Gender vs. Sex

Gender refers to an individual belonging to a female, male or other identity regardless of the biological characteristics assigned to them at birth.
We therefore speak of gender identity and gender expression, i.e. how a person feels about being a woman, a man, neither or both at the same time, and how he or she expresses this to others. Although we are taught about the man/woman binarity, in reality, human beings experience and express their gender identity in a variety of complex ways. It is thus possible for an individual to have several genders or none at all.
In contrast to gender, sex is a term that refers to the biological and physiological characteristics (hormones, chromosomes, genetics etc.) that a person is assigned at birth.

Transgender - Trans

A transgender person is someone whose gender is not in line with the sex they were assigned at birth. It is often said that trans people do not feel that they are in the right body.

  • F2M: (female to male) This refers to a trans person who is transitioning from female to male. 
  • M2F: (male to female) This refers to a trans person who is transitioning from male to female.


An intersex person is born with biological and physiological characteristics that do not fit the expected definition of "male" and the expected definition of "female". There is a big problem of mutilation of intersex bodies.


A non-binary person does not identify with the male-female gender binary, i.e. they feel neither strictly male nor strictly female, a mixture of both or neither.


An agender person is someone who does not define themselves by a particular gender or who defines themselves as having no gender. It is possible for agender people to identify as non-binary or transgender.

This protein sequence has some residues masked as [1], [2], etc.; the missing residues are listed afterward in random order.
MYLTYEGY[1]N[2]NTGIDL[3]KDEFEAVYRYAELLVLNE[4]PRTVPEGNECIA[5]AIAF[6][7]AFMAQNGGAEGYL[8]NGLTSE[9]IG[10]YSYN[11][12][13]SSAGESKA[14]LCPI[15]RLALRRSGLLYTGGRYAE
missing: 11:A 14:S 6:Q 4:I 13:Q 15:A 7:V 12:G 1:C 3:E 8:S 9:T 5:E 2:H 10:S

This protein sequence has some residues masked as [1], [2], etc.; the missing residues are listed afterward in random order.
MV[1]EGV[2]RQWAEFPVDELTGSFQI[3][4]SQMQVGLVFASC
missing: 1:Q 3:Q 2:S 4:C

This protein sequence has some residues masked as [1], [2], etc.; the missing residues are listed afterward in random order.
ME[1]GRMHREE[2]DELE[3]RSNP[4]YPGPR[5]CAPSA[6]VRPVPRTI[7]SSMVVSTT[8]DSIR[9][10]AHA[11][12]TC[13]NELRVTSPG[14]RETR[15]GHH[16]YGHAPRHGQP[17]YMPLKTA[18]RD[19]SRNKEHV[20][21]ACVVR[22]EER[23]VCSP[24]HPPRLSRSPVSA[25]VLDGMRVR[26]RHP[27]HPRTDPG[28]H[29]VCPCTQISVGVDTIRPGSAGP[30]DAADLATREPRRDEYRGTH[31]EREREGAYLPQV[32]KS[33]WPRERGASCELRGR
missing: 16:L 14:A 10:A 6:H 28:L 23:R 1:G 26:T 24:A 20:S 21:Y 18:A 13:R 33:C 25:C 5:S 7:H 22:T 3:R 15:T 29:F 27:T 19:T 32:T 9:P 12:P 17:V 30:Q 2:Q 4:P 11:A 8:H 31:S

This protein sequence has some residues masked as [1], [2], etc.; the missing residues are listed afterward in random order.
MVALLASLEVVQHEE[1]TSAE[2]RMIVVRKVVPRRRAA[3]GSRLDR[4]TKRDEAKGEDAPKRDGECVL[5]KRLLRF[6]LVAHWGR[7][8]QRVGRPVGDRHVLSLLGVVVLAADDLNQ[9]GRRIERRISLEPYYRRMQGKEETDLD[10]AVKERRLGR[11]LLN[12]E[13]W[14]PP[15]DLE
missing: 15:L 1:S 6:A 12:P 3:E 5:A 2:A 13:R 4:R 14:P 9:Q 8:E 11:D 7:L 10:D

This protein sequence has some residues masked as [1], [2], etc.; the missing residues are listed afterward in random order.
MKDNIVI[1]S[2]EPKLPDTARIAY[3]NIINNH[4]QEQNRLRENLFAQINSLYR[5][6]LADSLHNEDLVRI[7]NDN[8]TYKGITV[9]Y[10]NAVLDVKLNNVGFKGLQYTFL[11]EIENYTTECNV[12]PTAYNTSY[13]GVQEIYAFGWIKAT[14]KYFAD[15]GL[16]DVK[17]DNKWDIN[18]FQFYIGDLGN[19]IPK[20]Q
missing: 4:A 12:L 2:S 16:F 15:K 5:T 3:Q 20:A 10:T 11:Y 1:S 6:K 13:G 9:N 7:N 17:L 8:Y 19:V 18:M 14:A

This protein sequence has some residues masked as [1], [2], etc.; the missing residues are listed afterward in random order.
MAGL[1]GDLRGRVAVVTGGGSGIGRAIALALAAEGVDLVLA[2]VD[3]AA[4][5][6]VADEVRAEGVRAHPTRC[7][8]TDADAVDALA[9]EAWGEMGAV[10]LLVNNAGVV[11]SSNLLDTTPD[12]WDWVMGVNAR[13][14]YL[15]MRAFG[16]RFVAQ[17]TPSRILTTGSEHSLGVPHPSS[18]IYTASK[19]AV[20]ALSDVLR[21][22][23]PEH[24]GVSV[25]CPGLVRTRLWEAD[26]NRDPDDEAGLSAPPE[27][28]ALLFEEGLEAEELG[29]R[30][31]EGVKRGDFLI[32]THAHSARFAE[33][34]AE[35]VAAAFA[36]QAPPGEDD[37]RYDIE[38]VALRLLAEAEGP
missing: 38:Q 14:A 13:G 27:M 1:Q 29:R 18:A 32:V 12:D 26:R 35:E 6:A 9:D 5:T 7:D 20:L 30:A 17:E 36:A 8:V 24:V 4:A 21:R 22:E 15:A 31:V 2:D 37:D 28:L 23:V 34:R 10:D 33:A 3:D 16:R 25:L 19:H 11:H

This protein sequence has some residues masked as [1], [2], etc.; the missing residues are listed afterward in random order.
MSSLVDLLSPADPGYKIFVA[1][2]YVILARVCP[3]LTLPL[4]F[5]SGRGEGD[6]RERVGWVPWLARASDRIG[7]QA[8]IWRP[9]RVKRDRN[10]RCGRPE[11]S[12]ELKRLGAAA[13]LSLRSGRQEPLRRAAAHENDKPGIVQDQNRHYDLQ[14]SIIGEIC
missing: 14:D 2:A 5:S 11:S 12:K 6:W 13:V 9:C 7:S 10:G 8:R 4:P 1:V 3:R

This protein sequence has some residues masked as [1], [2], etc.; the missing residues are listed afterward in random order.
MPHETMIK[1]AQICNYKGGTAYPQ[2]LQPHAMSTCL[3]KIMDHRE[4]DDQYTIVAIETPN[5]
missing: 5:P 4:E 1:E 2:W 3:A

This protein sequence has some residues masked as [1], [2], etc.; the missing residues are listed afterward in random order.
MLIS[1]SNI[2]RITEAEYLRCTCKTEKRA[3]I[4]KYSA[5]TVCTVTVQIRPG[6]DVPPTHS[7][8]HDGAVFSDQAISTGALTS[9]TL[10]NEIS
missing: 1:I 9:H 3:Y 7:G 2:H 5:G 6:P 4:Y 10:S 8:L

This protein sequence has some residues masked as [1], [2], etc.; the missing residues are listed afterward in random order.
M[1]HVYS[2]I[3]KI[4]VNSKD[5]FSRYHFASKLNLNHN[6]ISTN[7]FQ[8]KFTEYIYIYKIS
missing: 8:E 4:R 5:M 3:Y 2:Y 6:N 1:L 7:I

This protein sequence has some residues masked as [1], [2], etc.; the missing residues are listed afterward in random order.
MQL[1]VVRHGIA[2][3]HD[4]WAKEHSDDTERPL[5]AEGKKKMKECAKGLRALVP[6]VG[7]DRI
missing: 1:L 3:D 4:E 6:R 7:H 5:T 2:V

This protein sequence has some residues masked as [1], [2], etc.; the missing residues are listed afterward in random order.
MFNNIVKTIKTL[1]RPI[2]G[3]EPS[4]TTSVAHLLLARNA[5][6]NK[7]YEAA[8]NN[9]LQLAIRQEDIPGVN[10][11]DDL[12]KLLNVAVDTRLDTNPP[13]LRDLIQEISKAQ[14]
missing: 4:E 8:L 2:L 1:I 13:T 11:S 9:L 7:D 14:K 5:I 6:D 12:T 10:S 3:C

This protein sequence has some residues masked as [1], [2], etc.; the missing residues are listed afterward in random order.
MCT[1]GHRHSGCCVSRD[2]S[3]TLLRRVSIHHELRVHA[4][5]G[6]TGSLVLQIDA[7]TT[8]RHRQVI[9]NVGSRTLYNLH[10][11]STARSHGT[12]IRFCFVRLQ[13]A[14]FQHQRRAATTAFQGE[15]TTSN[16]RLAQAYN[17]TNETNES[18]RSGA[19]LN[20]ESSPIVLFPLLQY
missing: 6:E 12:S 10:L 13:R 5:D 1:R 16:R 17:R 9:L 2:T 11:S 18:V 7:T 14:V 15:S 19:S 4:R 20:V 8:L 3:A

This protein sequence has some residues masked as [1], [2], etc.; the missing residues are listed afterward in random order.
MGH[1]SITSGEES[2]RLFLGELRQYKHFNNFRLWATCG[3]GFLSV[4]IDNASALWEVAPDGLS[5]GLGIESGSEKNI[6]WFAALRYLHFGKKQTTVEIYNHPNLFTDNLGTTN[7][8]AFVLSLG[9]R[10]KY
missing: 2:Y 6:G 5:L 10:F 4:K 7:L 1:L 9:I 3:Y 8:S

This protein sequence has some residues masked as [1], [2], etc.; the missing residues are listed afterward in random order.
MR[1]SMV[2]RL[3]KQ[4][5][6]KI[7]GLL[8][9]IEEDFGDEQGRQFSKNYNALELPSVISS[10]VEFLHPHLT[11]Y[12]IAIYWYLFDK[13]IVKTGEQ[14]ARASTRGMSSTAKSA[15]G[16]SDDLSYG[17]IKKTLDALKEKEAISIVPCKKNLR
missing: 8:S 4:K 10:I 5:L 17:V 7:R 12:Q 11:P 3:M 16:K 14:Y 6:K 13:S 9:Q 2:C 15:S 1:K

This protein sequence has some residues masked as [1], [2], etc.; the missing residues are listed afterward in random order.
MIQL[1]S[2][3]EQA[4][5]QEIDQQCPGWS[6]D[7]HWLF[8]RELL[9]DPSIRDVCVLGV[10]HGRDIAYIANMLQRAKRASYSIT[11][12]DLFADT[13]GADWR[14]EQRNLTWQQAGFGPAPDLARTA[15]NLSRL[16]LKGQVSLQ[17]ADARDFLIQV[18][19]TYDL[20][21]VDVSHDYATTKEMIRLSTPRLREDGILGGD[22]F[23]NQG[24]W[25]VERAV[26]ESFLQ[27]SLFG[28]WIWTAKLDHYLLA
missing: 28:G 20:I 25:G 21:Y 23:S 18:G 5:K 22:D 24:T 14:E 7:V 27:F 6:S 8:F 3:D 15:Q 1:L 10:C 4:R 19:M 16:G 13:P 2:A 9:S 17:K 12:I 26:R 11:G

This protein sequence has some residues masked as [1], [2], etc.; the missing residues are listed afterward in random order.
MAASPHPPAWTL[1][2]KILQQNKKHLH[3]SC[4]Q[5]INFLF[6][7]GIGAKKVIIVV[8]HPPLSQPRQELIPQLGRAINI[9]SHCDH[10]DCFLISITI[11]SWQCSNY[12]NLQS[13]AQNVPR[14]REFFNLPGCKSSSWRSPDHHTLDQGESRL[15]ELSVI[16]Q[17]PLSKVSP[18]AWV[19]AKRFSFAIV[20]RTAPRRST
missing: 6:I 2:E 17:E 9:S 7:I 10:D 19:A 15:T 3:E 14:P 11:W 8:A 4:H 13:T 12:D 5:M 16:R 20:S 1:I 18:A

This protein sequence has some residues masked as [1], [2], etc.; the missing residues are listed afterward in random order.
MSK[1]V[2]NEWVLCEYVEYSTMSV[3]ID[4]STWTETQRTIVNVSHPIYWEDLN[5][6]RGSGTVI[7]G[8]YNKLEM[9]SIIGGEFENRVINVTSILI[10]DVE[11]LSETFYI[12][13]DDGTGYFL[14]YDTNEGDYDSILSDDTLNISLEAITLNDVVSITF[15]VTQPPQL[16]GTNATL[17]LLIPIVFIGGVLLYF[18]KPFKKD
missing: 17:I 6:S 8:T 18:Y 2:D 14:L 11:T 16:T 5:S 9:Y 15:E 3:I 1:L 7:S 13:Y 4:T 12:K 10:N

A cisgender person is a person whose gender identity is consistent with the gender assigned to them at birth.


A gender fluid person is someone whose gender oscillates between masculinity, femininity neither or both. Genderfluid people are included in non-binarity. The dictionary does not yet have a definition for the term gender fluid.

Sexual orientation

Sexual orientation is defined as the long term physical, sexual, emotional or romantic attraction to one or more people of one or more genders.

Lesbian - Female homosexuality

Lesbian people identify as women and are romantically and sexually attracted to others who identify as women.

Gay - Male homosexuality

A gay person identifies as male and is romantically and sexually attracted to other people who identify as male.


Bisexual individuals are romantically and sexually attracted to people who identify as female or male.

Asexual (Ace)

An asexual person does not feel the need to engage in sexual relations and/or does not feel sexual desire for anyone.

Aromantic (Aro)

An aromantic person does not have romantic or loving feelings for another person.


A pansexual person is romantically or sexually attracted to an individual of any sex or gender. A pansexual person falls in love with a person for who they are and not for their gender or sex.